cura: 1. spiritual charge: care. 2. to restore to health and soundness, to bring about recovery: cure. 3. Root of the word “curator” in Latin; one who is responsible for the care of souls, later, one in charge of a museum, zoo, or other place of exhibit. 4. instrument with two or three strings that is used in folk music. 5. small sparrow. 6. the name of a short story written by Cevat Sakir Kabaagacli, also known as the Fisherman of Halicarnassus (A Flower Thrown to the Sea from the Aegean, 1972). 7. “The double sense of cura refers to care for something as concern, absorption in the world, but also care in the sense of devotion” Martin Heidegger

Sunday, July 6, 2008

Contemporary Art Works in Ephesus

Ephesus is a touristic archeological site with the ruins of Graeco-Roman city, which was founded in 1000 B.C. The site is inhabited since 6000 B.C.
While searching of contemporary artworks produced in the region, I realized that two very influential women artists, Gulsun Karamustafa and Hale Tenger, produced site-specific works in Ephesus.

Souvenir/ Gulsun Karamustafa
Installation view, Antique city, Ephesus, 1995
"In 1995, Karamustafa installed a work called "SOUVENIR" at the Temple of Hadrianus in Ephesus. Several years before the scientific excavation of this site got under way in the early twentieht century, an Englishman called J. T. Wood took control of the temple himself and in true colonialist style began excavating it a way that had more to with vandalism and plunderin than with archeology. Karamustafa therefore took a photo-engraving of the Turkish laborers engaged by Wood, enlarged it to life size and then cut out the faces of the laborers to leave only head-shaped holes behind. This panel, which by now looked like something one might find at an amusement park, was then set up directly behind the entrance to the temple where tourists visiting the site used it to take snapshots of each other. By turning a historical document into a tourist parody, Karamustafa was able to tease out the parallels between international tourism and colonialism."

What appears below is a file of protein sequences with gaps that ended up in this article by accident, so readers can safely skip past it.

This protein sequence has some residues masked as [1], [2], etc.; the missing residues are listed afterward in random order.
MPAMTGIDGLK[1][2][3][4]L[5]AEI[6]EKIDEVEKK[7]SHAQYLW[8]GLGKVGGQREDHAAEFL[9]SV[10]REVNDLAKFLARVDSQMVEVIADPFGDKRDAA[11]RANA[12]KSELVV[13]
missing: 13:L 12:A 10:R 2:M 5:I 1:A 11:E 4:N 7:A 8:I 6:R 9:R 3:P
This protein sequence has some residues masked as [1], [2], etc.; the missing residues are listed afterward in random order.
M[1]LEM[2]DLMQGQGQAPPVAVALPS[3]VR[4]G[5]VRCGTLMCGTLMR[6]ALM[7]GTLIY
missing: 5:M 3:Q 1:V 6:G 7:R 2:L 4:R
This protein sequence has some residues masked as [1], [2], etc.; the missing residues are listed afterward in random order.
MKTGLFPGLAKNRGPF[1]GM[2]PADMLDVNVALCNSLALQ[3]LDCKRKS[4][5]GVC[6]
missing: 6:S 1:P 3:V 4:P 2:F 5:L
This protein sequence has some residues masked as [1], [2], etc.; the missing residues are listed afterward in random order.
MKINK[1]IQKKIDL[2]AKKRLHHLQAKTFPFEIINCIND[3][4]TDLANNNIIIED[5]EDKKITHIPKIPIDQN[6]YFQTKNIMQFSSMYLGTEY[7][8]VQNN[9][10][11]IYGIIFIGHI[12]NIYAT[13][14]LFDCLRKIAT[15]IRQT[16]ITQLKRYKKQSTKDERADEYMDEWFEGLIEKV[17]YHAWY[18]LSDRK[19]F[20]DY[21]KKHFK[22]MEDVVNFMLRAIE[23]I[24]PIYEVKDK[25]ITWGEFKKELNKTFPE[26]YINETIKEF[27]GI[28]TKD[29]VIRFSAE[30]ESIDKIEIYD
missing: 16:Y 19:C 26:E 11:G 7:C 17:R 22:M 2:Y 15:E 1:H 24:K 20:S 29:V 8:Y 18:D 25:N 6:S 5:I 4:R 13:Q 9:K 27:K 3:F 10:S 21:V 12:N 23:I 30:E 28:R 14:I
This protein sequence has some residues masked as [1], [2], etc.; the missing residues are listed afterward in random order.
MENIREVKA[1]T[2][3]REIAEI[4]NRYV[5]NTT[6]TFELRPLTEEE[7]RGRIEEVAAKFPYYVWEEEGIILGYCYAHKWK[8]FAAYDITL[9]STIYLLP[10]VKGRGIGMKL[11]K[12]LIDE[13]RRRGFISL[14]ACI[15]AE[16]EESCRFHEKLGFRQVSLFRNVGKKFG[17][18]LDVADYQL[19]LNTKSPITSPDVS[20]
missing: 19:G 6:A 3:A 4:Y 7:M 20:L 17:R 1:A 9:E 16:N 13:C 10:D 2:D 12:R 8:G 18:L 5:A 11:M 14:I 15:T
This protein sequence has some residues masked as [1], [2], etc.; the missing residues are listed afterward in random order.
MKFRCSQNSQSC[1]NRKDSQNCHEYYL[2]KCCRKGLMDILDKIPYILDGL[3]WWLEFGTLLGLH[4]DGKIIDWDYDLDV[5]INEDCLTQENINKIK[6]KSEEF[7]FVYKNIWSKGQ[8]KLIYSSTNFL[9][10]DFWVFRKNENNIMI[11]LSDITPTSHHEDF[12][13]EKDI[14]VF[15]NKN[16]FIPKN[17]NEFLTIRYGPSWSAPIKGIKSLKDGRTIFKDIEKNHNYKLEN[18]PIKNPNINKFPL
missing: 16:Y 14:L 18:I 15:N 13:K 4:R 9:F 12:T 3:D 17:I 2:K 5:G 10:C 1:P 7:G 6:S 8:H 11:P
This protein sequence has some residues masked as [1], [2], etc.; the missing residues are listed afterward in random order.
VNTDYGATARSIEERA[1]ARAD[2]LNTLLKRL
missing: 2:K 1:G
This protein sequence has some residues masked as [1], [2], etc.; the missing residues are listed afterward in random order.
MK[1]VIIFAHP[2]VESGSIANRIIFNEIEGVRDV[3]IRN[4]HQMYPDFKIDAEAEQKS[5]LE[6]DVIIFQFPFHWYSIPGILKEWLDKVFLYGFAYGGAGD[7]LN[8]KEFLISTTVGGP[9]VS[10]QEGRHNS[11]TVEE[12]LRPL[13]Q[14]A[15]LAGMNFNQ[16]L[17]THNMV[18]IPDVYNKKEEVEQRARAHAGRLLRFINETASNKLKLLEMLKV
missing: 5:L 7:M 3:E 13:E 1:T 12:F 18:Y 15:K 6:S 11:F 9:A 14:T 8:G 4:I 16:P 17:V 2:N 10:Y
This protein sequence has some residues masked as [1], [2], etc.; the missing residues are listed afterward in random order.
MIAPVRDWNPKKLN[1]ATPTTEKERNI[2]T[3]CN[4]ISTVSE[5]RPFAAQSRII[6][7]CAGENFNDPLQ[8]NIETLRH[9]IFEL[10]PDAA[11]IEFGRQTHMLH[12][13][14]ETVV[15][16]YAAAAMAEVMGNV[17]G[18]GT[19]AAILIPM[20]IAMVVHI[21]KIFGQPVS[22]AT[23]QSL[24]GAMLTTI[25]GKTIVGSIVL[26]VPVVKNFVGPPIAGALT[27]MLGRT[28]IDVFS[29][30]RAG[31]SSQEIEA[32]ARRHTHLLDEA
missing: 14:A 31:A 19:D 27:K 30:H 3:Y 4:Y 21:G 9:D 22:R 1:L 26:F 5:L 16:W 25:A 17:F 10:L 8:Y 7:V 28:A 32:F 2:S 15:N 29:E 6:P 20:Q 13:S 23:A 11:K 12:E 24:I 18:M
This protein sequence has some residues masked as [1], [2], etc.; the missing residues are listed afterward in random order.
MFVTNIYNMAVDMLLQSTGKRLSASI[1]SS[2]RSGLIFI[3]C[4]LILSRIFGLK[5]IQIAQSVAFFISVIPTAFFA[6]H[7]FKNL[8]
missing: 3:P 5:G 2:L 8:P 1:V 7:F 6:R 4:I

(Barbara Heinrich, My Roses My Reveries, YKY, 2007, p. 70 - 71)

Birth vs. Death/ Hale Tenger
Site-specific installation at Ephesus, Selcuk, 1995
"Tenger had touched upon issues regarding life/death and being/nothingness a year ago in "Birth/ Death" (1995) during "The Imagination of History" exhibition held at Ephesus a year ago; and she had again taken a specific point of reference to delve into the more general antinomy of absence/ presence. By accommodating the ancient sites from Ephesus -therefore a past in full view of the viewer -and the inventory of births and deaths in the district based on records she obtained from Selcuk Registration Directorate -therefore the personal history of past civilizations with the birth/ growth/ death stages of human life and therefore again referring to the concept of transience"
(Ahu Antmen, Stranger WIthin, YKY, 2007,p. 80 - 81)

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